· It is targeted at existing landlords and should not in any way be seen as an incentive for investors to buy properties, and therefore undermine the Government’s overall approach to the buy to let sector.

· It includes a condition that the tenant purchasing the property has been in occupation for at least a year. This would prevent false tenancies being granted to prospective purchasers on the day before completion.

· The transaction is for a market value. This helps to ensure that the transaction is real and is not being used to reduce CGT on some other taxable transaction.

5.0 Stamp Duty Changes – Reforms Needed to Boost the Supply of Housing

5.1 Clause 117 of the Bill should be amended to ensure that the new three percentage point stamp duty levy is not applied on properties that landlords invest in which add to the overall net supply of housing.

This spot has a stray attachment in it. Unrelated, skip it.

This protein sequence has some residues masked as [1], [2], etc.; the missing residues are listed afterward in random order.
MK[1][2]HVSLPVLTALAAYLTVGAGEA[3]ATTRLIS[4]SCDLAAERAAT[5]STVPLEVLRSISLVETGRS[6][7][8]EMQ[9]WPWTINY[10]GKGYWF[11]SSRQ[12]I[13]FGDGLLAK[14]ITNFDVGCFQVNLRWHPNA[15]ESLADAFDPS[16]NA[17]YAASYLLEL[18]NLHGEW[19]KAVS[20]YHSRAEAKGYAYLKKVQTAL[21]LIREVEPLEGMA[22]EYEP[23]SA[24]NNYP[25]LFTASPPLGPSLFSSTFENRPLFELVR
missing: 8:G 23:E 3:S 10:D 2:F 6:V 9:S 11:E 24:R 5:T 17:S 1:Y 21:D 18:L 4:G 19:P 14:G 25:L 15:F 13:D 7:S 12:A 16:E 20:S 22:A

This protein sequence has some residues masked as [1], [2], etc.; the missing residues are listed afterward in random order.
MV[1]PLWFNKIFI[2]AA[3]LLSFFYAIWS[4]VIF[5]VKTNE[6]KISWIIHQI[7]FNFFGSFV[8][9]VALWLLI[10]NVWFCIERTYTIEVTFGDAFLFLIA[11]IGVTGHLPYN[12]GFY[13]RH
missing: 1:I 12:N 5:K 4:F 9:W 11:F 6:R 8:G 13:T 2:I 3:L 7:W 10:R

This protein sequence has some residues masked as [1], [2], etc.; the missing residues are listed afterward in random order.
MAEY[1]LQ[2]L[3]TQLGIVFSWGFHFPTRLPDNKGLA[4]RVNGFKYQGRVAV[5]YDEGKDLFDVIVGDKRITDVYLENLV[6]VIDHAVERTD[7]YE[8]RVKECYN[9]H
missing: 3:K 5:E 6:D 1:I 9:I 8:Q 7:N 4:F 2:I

5.2 New housing is needed across all tenures, including private rented properties.

5.3 An analysis by Savills [1] suggests that one million new homes to rent will be needed by 2021. In February the Treasury Select Committee noted [2] : "Addressing the "home ownership crisis" must not come at the expense of a shortage of homes to rent. The Chancellor should make clear what he intends to do to help those who want or need to rent, and to ensure a healthy supply of properties in the private rented sector."

5.4 The decision to impose a stamp duty levy on the purchase of properties to rent in Clause 117 will serve only to stifle investment in such properties. This will add to the existing shortage in some areas and so increase rents and reduce choice.

5.5 The Treasury Select Committee has noted [3] that "the stamp duty surcharge is likely to reduce

the supply of privately rented properties, and hence result in higher rents."